Photo of the Week

Paris-Update-EiffelTower

The Eiffel Tower seen from a rooftop in Montparnasse on a smoggy day. © Paris Update

 

Paris Update This Week’s Events

For full details about an event, click on the title to visit the official Web site (in English when available).

Women’s March on Paris
> The day after Donald Trump’s inauguration, women will march in cities around the world. Starts at the Parvis des Droits Humains, Trocadero, at 2pm, crosses the Pont d’Iéna and ends at the Mur pour la Paix at 4:30pm.

Behind closed doors
> Book now to visit places in Paris that are normally closed during Paris Face Cachée, including a lab trying to find cures for genetic diseases, located in a glass building with a panoramic roof terrace. Various venues, Paris and suburbs, Jan. 27-29.

Book signing
> Irish author Donal Ryan signs copies of his latest book, The Thing About December. Irish Cultural Center, Paris, Jan. 19.

Late-Night Magritte
> The Magritte exhibition at the Centre Pompidou will stay open until 10pm from Jan. 19 through the last day, Jan. 23.

Drinkathon
> Paris Cocktail Week offers master classes, special restaurant menus with cocktail/food pairings and other festivities. Various venues, Paris, Jan. 21-28.

Young European photographers
> The Festival Circulation(s) features emerging photographers. Centquatre, Paris, Jan. 21-March 5.

Picasso at the airport
> The exhibition "Picasso Plein Soleil" presents works made by the master while living on the Côte d’Azur. Espace Musées, Charles-de-Gaulle Airport 2E, Jan. 21-June 15.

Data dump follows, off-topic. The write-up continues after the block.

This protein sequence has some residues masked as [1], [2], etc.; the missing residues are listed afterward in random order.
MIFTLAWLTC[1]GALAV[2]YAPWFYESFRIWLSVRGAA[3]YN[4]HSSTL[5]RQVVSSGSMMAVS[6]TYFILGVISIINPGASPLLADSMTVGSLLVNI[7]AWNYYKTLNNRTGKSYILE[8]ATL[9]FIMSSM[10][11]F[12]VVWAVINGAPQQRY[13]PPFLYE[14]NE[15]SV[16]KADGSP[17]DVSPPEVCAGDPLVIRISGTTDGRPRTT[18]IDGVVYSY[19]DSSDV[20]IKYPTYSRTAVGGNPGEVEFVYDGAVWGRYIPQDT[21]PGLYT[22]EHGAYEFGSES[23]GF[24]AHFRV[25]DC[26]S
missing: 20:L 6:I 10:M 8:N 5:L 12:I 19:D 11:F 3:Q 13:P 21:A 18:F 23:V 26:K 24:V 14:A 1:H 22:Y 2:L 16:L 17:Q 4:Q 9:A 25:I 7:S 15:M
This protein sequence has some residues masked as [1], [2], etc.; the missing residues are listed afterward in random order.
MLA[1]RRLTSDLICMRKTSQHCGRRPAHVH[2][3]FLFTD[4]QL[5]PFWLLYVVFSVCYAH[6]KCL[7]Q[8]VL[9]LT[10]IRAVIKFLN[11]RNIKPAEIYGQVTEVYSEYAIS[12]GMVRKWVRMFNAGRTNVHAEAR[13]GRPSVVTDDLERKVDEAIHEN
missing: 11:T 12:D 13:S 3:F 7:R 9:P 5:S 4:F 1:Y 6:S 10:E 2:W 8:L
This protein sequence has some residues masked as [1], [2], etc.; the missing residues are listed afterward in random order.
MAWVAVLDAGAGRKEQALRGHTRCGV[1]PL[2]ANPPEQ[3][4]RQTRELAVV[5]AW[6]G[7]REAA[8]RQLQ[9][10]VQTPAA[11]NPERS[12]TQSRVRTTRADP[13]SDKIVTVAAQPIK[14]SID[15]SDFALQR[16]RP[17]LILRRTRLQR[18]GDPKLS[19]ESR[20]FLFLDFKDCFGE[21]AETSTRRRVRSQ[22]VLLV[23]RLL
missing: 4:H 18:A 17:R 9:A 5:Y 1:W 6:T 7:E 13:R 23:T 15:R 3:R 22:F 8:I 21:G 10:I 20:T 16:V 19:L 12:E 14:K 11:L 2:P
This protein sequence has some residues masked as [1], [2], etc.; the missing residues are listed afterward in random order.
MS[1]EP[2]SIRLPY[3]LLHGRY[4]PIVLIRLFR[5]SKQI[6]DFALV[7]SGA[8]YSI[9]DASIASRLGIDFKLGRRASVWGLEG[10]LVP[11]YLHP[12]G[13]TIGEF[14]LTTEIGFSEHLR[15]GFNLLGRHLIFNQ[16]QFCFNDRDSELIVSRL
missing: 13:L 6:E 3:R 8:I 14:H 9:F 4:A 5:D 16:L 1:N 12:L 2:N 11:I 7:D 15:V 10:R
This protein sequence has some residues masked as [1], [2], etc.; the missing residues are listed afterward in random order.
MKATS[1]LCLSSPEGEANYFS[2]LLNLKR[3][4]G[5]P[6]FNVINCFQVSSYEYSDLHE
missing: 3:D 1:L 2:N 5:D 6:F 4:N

Cheap cinema
> During the Festival Cinéma Télérama, you can see a selection of last year’s best films for only €3.50 each with the purchase of Télérama magazine (Jan. 11 and 18 issues). Various cinemas, Jan. 18-24.

Free subtitled French films
> My French Film Festival offers frees streaming of French movies. Through Feb. 13.

Frank Capra Retrospective
> The great American director in the spotlight. Cinémathèque Française, Paris, through Feb. 27.

Sex, Lies and Corruption
> The Hollywood Décadent festival features such films as Joseph Mankiewicz’s Cleopatra with Elizabeth Taylor, Valley of the Dolls, and Vincente Minnelli’s Nina. Cinémathèque Française, Paris, through Jan. 25.

Chinese New Wave
> Nouvelles Voix du Cinéma Chinois screens films by a new generation of directors beginning around the turn of the 21st-century. Cinémathèque Française, Paris, through Feb. 20.

Winter sales
> Retail sales all over France: through Feb. 21.

Ice-Skating Rinks
> Where to ice skate in Paris, including the Eiffel Tower and the Grand Palais.

English plays in French
> Two plays by Harold Pinter, Ashes to Ashes and L’Amant, directed by Mitch Hooper, are onstage at the Essaïon through Jan. 24, 2017.

 

Restaurants - Contemporary

 

Une Poule sur un Mur

une poule sur un mur, paris, restaurant

The gambas were served on a bed of fried risotto.


 

Pros: Smiling service, quality food, quiet ambiance

Cons: Food a bit too spicy

Playing the game of Chicken can be extremely dangerous, but there is little risk involved in eating at Une Poule sur un Mur, a charming little restaurant that recently opened on the Rue Marie Stuart, a short, quiet street near the bustling Rue Montorgueil in the second arrondissement.